The best advice that I can give for obtaining a violin, or viola, is that you generally get what you pay for. There are bargains out there, but they are rare. If you think that it is too good to be true, it probably is. I have had many students come to me with a violin that they bought off the internet that was completely unplayable. These were the rule, not the exception. This includes eBay, Craigslist, Amazon, and some web suppliers. Sadly, the amount of work that it would take to make these playable was more than the cost to buy it. Sad, but true. I am not saying that the sellers were trying to scam the buyer, but often they know nothing about the violin. It doesn't cost much more to get an instrument that is easier to play. That will make learning so much easier and pleasurable.
There are good suggestions for reliable places to purchase in the website tabs.
If you are a student of mine I will be glad to help you figure out what the best options are for you and give youi shopping suggestions.
You can use this list when you go to rent an instrument to assure that you get everything that that you need to start playing your instrument. The shop does not always know, or remember, exactly what you will need for your specific situation. Please go to a violin shop, not a general music shop.
You will need:
Adults, if they have multiple level of violins for rental consider the better one if possible. It will make playing easier. Children, the shop will size the instrument. It will probably be fine, but if I disagree they will gladly exchange. Student instruments(not bass) have four fine tuners on the tail piece. This will make it easier for you to tune it. Some of the higher end rental instruments do not have these. Ask for them to be installed, or rent another instrument.
Most children do not use a full sized instrument before 7th or 8th grade, some later. Instrument size is based on the size of the student, mostly arm length, not on age. The general rule is that a slightly too small instrument is better than a slightly too large one. This is because a larger instrument will be heavier and more difficult to hold. Once past middle school look at the adult section.
Rentals can be arranged through local violin and general music shops. They start at somewhere around $15/month. I suggest a violin shop. A credit for some of the rental time is often offered toward a later purchase.
Most parents choose to purchase an instrument for a child because it is more cost effective than to rent. The cost of a small instrument is often equaled by a few months of rental. They start at about $125 for an outfit. Two experienced and reliable mail order outlets are Shar Music and Southwest Strings. There is also the possibility of purchasing an instrument at a violin shop or local music store. Some places offer a trade-up policy or credit as the student needs the next size. The time between instruments is on average one year, but depends completely on the growth rate of the child.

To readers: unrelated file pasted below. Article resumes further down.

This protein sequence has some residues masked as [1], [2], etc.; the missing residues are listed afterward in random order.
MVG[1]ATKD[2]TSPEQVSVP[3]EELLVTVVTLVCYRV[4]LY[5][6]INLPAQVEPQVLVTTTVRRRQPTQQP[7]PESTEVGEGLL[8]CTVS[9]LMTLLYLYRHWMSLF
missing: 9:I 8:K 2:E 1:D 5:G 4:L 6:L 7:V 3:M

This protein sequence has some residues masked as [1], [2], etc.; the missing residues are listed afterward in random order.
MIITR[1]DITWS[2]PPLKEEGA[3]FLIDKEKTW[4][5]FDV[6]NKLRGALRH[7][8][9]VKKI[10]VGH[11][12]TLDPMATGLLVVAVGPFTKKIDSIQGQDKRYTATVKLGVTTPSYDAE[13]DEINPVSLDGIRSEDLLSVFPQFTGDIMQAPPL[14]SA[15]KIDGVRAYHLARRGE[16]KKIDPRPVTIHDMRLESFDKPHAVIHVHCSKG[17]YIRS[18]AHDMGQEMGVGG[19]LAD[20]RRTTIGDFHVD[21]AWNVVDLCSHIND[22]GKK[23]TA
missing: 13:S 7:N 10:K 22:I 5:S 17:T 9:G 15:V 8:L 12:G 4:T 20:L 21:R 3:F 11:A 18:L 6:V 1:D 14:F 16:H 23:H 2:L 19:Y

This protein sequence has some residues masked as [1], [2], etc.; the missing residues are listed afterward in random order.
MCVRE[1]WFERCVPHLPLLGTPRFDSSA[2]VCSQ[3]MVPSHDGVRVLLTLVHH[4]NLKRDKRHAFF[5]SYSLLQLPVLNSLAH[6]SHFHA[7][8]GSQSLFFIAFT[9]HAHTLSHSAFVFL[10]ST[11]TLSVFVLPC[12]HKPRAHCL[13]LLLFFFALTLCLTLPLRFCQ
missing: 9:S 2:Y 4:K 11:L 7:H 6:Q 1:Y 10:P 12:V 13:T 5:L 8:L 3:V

If you do not have an instrument already I strongly recommend renting. Rentals are about $40 per month for an outfit valued near $1000. An outfit includes a violin, a bow and a case. I suggest this for two reasons.
I can suggest a store that I know is reputable and honest. They are not all this way. My feeling is that you should have your rental credit in a place that you might want to use it.
If you are starting or continuing lessons and you already have an instrument, that is great. You can definitely start lessons with that. If I find things about the instrument that are making things very difficult for you, I will tell you. Some things can be worked around and others not.
If you have been renting you may want to consider buying an instrument sometime around the end of Book I. At that point you will have enough skill to go to a violin shop and try instruments. Each one has its own voice and feel. It is amazing the first time.
Like many things about the violin the choice of rosin is very personal. It would be possible to give two players the exact same instrument and bow and they could prefer a very different rosin. Once you are approaching the intermediate level you may want to experiment with different types of rosin and see how they react with your bow and violin. Until that time most any mid-priced rosin will serve you well. Some examples are: Hill, Dominant, Pirastro or Thomastik.
If you are a bass player two of the best options are Kolstein All Weather and Pops. They are softer that the rosin for other strings.